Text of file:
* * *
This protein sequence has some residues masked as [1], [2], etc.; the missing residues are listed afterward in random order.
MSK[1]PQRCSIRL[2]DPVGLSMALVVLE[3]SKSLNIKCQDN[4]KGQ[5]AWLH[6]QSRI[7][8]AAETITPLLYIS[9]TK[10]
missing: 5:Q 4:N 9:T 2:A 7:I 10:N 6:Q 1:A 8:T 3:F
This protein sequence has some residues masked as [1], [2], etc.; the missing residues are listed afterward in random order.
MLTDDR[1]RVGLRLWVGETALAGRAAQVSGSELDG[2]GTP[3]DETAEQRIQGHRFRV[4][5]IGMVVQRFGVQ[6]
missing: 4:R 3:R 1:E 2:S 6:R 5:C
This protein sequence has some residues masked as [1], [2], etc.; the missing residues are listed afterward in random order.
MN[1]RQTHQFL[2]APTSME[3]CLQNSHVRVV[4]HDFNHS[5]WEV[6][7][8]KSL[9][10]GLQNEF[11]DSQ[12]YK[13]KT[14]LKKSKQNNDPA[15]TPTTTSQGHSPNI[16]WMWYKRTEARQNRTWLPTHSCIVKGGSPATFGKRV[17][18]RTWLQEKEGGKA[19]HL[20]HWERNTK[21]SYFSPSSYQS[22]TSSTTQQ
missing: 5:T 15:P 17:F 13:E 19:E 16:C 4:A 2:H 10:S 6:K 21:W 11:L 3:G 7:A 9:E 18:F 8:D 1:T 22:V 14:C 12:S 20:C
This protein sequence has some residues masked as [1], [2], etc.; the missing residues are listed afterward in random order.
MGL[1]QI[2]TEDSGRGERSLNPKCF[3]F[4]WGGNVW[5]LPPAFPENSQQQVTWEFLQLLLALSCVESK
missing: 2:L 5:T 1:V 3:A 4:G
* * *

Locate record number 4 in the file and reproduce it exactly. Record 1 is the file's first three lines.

This protein sequence has some residues masked as [1], [2], etc.; the missing residues are listed afterward in random order.
MGL[1]QI[2]TEDSGRGERSLNPKCF[3]F[4]WGGNVW[5]LPPAFPENSQQQVTWEFLQLLLALSCVESK
missing: 2:L 5:T 1:V 3:A 4:G